Work to Live, Not Live to Work
My first job out of law school was with a law firm in Denver, Colorado, USA. What made it special was that it had a sabbatical program for attorneys who had been there for 10 years or more. Unfortunately, the firm broke up three years into my career, and I never had the opportunity to avail myself of the program. I went on to start a new firm with three of the partners from the previous company, and my entrepreneurial journey began. Shortly thereafter, I joined EO and never looked back. Before I knew it, a decade had flown by, I was married with four children and I was quickly approaching my 40th birthday.
When my firm reached the 10th anniversary of its founding, it dawned on me that I would have qualified for a sabbatical under my previous firm's program. I was in danger of getting stuck on the hamster wheel, and I needed to make a change. This led to a discussion with my partner, herself a mother of two, during which I asked if she believed that we were living to work or working to live. If it was the latter, I asked, how were we demonstrating that to our families and friends? We reflected on that question, ultimately deciding to institute our own sabbatical program. After my partner took a summer off for a sabbatical, I found myself out of the firm for few months during the summer of 2013.
On the family front, this was a great time for an adventure. Our daughters were 10, 6 and 5, and our son was 8. Our oldest was beginning to show signs of adolescence, and I feared that if we waited too much longer to spend the summer together, she would think it was the worst idea ever. After much discussion regarding how to spend 11 weeks together, my wife, Jll, and I bought an RV and travelled throughout the eastern parts of the United States, visiting family, friends, places and things. None of the kids had cell phones, iPods, iPads, Nintendo DS's or any other form of technology. We rolled out of Denver a few days after our children's last day of school, not to return until the day of "Back to School Night." Our home for the summer was a 32-foot Class C motorhome, with which we towed our car. All told, we were 55 feet of Griswold adventure, travelling down America's highways.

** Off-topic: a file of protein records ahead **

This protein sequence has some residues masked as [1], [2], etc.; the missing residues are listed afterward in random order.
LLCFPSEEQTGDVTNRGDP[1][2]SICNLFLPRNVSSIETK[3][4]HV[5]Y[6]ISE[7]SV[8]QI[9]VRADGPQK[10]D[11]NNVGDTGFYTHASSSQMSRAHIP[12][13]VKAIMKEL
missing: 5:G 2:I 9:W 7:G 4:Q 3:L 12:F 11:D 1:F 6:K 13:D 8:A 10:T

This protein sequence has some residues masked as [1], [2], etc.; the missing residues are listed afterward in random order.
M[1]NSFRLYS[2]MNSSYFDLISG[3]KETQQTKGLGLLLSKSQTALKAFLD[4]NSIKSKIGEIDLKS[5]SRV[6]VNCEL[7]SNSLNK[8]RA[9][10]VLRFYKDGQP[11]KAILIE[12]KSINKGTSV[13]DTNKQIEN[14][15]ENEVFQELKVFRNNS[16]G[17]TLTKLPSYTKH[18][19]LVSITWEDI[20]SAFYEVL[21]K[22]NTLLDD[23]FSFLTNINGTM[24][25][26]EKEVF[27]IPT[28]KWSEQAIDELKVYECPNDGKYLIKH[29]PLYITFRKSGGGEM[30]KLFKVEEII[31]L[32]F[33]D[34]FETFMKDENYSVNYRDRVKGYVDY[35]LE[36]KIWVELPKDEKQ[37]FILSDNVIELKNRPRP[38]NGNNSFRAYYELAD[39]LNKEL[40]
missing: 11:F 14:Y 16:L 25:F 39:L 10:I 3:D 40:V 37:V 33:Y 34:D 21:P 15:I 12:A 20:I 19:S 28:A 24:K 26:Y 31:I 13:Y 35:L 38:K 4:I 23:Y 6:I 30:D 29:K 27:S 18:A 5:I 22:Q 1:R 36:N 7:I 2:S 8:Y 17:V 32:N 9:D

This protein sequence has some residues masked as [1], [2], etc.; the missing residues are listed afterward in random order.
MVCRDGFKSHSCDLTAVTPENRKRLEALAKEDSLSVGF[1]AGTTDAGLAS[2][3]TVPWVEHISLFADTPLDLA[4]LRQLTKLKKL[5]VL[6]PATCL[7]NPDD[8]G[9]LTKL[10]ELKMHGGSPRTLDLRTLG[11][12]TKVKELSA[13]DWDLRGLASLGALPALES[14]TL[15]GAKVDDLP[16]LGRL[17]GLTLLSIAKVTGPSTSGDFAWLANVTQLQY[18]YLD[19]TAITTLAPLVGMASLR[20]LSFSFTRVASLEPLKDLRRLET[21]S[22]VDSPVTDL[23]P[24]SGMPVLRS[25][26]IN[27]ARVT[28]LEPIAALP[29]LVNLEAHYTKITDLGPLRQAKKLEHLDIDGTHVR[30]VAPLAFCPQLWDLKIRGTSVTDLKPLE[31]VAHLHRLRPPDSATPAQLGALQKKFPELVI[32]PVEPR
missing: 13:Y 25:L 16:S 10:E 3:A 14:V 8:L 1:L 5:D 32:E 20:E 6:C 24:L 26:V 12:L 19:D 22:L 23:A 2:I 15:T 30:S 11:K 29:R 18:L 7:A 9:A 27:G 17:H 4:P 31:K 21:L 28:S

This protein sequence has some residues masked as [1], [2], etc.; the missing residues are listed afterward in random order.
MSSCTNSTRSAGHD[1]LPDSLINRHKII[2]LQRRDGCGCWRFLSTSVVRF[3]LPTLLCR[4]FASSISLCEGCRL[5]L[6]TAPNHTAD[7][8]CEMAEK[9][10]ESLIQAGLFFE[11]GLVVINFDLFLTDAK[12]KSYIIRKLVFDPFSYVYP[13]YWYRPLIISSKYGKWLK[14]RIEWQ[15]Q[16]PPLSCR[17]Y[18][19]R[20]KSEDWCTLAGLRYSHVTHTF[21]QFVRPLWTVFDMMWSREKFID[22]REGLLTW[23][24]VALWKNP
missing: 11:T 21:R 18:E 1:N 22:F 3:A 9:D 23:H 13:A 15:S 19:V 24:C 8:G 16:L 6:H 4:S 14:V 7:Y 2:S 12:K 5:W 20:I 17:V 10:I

For 11 weeks, we visited family, friends we hadn't seen in decades, museums, water parks, amusement parks, factories, historic sites, and outstanding culinary and cultural events. We spent nearly three months together, laughing, learning and loving every step of the way. We certainly had our ups and downs—not every day was a winner—but we were in it together. Ultimately, starting a sabbatical program in our business proved invaluable, especially from a personal standpoint. I discovered that the ultimate luxury in life is time. If you can take the time to make memories with your children while they're young, you absolutely should. You will never get the chance to relive these years, and your children will never forget the time you spent together. To quote Ferris Bueller: "Life moves pretty fast. If you don't stop and look around once in a while, you could miss it."
David McLain is an EO Colorado member and an accomplished ventriloquist. Contact David at
[email protected] or via Twitter at @David_McLain.